Immunophenotyping by flow cytometry has become standard practice in the evaluation and monitoring of patients with hematopoietic neoplasia. However, despite its widespread use, considerable variability continues to exist in the reagents used for evaluation and the format in which results are reported. As part of the 2006 Bethesda Consensus conference, a committee was formed to attempt to define a consensus set of reagents suitable for general use in the diagnosis and monitoring of hernatopoietic neoplasms. The committee included laboratory professionals from private, public, and university hospitals as well as large reference laboratories that routinely operate clinical flow cytometry laboratories with an emphasis on lymphoma and leukemia immunophenotyping. A survey of participants successfully identified the cell lineage(s) to be evaluated for each of a variety of specific medical indications and defined a set of consensus reagents suitable for the initial evaluation of each cell lineage. Elements to be included in the reporting of clinical flow cytometric results for leukemia and lymphoma evaluation were also refined and are comprehensively listed. The 2006 Bethesda Consensus conference represents the first successful attempt to define a set of consensus reagents suitable for the initial evaluation of hematopoietic neoplasia. (c) 2007 Clinical Cytometry Society.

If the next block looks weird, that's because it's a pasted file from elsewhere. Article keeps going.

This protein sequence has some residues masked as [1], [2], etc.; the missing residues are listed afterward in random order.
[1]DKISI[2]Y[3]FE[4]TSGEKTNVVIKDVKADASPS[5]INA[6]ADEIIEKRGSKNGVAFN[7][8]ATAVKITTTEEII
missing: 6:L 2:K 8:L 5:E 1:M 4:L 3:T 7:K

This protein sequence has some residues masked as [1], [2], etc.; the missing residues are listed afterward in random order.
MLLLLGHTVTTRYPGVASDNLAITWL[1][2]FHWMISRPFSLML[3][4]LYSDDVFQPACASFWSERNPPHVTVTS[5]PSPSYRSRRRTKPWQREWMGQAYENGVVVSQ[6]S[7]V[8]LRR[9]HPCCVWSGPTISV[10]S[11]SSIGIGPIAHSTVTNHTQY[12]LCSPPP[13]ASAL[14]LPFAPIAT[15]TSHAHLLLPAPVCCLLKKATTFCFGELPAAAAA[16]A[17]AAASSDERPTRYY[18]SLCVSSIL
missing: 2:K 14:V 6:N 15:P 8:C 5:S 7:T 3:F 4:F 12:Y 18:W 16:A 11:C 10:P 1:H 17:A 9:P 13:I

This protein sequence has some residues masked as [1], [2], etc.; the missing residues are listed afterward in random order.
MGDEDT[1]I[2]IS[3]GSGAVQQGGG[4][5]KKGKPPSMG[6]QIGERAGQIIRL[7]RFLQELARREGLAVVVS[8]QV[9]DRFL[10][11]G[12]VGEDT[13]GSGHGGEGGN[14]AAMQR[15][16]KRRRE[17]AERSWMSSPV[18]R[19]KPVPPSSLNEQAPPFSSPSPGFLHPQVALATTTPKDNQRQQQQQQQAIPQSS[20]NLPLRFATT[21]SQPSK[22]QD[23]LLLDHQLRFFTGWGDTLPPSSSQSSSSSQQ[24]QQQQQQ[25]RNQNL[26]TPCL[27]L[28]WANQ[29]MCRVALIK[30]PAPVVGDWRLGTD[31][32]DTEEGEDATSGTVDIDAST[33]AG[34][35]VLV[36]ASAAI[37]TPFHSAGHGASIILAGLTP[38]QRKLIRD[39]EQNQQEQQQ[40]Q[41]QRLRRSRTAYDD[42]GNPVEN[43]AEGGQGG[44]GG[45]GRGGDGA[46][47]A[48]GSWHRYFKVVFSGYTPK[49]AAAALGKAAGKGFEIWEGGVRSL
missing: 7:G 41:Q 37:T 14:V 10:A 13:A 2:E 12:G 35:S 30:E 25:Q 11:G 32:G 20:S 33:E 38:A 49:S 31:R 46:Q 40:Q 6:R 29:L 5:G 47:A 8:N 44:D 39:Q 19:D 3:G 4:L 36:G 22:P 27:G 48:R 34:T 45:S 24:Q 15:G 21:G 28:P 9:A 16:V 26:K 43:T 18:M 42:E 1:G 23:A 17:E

Arroz, M. J. P. (2007). 2006 Bethesda international consensus recommendations on the immunophenotypic analysis of hematolymphoid neoplasia by flow cytometry: Optimal reagents and reporting for the flow cytometric diagnosis of hematopoietic neoplasia. Cytometry Part B-Clinical Cytometry, 72B(NA), S14-S22. https://doi.org/10.1002/cyto.b.20363